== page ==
Iain Martin asked a good question today:
Despite being at or near the top of his profession for two decades, the PM has no track record in fronting election campaigns. There are so few images of his public electioneering because he has done very little of it.
Curiously, amid the speculation about the possibility of the PM going to the country as early as February (the 26th is the date the Tories have circled with blue pencil as a possibility), there has been virtually no consideration of a rather important question: will Prime Minister Brown be any good in a general election campaign?
We can't be certain of the answer to this, largely because since he was elected Rector of Edinburgh University more than 35 years ago, Brown has scarcely ever needed to appear in public to persuade voters to endorse his candidacy. Of course this gives him the benefit of starting off from a position in which expectations are low and it may be that Brown's doggedness on the campaign trail will be rewarded by voters, rather as they looked fondly upon John Major's old-fashioned soap-box stumping in 1992. But that may be the best case scenario for Brown and, unfortunately for him, David Cameron is a more accomplished performer than Neil Kinnock who may well thrive on what will be, as Iain says, a more presidential-style campaign than has been customary in British politics.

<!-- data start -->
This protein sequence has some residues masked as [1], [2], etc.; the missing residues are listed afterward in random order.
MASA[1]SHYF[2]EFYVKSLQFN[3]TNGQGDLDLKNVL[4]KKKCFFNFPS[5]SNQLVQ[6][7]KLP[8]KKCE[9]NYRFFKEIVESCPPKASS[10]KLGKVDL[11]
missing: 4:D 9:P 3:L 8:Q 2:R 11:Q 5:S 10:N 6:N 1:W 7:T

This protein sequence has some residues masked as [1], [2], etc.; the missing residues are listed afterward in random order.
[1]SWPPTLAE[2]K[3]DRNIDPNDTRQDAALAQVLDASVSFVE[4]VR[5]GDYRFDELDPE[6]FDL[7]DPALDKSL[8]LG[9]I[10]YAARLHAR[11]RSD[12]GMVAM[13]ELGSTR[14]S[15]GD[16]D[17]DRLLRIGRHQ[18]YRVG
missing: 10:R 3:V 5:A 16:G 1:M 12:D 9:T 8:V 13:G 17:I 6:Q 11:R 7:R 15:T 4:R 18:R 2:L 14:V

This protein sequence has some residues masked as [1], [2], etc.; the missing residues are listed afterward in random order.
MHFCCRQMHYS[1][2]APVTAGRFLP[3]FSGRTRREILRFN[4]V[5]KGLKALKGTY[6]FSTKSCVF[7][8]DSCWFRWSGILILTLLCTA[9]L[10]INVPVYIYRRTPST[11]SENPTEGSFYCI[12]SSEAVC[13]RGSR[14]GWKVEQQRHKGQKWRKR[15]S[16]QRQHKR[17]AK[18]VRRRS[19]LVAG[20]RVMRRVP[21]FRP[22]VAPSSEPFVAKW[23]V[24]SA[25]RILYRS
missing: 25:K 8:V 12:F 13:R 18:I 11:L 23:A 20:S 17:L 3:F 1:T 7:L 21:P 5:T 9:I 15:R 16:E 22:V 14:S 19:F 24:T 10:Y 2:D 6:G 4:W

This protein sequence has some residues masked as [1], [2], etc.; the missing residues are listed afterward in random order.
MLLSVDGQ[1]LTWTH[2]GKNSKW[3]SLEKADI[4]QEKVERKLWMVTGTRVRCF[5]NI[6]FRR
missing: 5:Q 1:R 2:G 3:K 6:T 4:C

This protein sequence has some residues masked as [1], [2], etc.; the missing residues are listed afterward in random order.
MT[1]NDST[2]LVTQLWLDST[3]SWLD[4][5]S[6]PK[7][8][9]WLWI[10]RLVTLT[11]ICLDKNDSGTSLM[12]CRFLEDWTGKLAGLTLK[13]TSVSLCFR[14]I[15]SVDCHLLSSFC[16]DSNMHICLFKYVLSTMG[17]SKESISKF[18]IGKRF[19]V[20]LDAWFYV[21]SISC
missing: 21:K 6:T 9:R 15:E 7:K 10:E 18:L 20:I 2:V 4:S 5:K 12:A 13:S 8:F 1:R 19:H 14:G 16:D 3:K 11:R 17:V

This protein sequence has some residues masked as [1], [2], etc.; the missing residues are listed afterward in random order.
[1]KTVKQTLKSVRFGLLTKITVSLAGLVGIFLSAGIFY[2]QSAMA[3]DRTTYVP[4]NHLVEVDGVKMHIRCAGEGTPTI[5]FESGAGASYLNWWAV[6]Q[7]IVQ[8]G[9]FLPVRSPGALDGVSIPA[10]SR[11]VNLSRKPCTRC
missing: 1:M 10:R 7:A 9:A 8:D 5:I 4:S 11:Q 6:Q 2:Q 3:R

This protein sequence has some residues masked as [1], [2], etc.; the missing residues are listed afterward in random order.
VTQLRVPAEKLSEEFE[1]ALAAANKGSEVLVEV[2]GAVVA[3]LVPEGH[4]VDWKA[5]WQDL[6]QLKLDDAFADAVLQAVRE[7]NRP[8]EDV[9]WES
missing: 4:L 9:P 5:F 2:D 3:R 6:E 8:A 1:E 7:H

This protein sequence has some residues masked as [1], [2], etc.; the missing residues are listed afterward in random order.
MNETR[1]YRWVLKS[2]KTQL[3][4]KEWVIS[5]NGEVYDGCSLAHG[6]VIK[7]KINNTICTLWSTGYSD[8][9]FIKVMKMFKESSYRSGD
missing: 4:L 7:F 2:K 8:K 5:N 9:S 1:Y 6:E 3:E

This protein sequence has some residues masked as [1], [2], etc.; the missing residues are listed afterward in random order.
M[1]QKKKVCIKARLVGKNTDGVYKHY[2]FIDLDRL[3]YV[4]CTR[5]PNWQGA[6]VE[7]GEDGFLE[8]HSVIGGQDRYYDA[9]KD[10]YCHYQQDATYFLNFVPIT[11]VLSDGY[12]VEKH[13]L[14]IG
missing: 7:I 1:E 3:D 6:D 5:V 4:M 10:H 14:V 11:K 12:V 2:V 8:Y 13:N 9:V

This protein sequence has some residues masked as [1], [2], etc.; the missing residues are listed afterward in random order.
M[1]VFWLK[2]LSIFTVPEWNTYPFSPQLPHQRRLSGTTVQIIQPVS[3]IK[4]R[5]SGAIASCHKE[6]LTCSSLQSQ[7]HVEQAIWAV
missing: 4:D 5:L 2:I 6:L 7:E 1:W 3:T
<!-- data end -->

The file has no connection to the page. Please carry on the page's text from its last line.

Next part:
That's to say that Brown may well need to have won the election before the actual, official campaign begins.